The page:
While many in corporate America are hoping that the one-two punch of President Donald J. Trump and a Republican-majority Congress will ultimately tear that Dodd-Frank Act mandated rule from the books, Senate Democrats are pushing for speedy implementation.

Sen. Bob Menendez (D-N.J.), a senior member of the Senate Banking Committee, this week wrote a letter to the SEC, specifically Acting Chair Michael Piwowar, urging the agency “to cease any delay” in implementing the final rule.

The rule, pushed to the SEC by the Dodd-Frank Act and adopted in August 2015, requires a public company to disclose the ratio of the median of the annual total compensation of all employees to the annual total compensation of the chief executive officer.

In February, Piwowar announced that the much-maligned pay ratio rule, which he says is causing “unanticipated compliance difficulties,” is under reconsideration.

Critics have pushed back against the rule on both conceptual grounds—viewing the data demand as part of a name-and-shame campaign by unions, media, and activists—and logistical ones, especially for multinationals facing cost of living and pay differentials in low-income countries, various inflation rates, and currency fluctuations.

“Based on comments received during the rulemaking process, the Commission delayed compliance for companies until their first fiscal year beginning on or after Jan. 1, 2017,” Piwowar wrote. “Issuers are now actively engaged in the implementation and testing of systems and controls designed to collect and process the information necessary for compliance. However, it is my understanding that some issuers have begun to encounter unanticipated compliance difficulties that may hinder them in meeting the reporting deadline.”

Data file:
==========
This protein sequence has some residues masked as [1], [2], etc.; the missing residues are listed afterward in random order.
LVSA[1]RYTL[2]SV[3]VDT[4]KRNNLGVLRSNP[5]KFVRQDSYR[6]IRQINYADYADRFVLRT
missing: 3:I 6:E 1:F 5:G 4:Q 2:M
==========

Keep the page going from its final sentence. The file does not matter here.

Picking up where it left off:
In order to better understand the nature of these difficulties, he announced that the SEC is seeking public input on “any unexpected challenges that issuers have experienced as they prepare for compliance with the rule and whether relief is needed.”

The comment period will be open for 45 days, beginning on Feb. 6. Piwowar also directed staff “to reconsider the implementation of the rule based on any comments submitted and to determine as promptly as possible whether additional guidance or relief may be appropriate.”

The Menendez letter was cosigned by Sens. Jack Reed (D-R.I.), Elizabeth Warren (D-Mass.), Cory Booker (D-N.J.), Richard Durbin (D-Ill.), Chris Van Hollen (D-Md.), Jeff Merkley (D-Ore.), Al Franken (D-Minn.) and Bernie Sanders (I-Vt.).

“We are concerned that your unilateral decision to open a second public comment period on a rule that has already been adopted by the SEC is solely intended to discredit the rule and generate momentum to repeal the statutory requirement,” they wrote.  “Moreover, we are alarmed that your remarks appear to solicit comments from issuers only, improperly overlooking the views of the thousands of investors that submitted comments to the SEC prior to its adoption of the final rule.”

“For nearly seven years, investors have been waiting for this disclosure, and now as the first reporting period has just begun, you have inexplicably halted this important investor tool,” the letter added. “We urge you to retract your statement opening a new public comment window on the rule and directing SEC staff to reconsider the rule, and we expect the SEC to allow the full implementation of the CEO-to-worker pay ratio disclosure rule to recommence without delay.”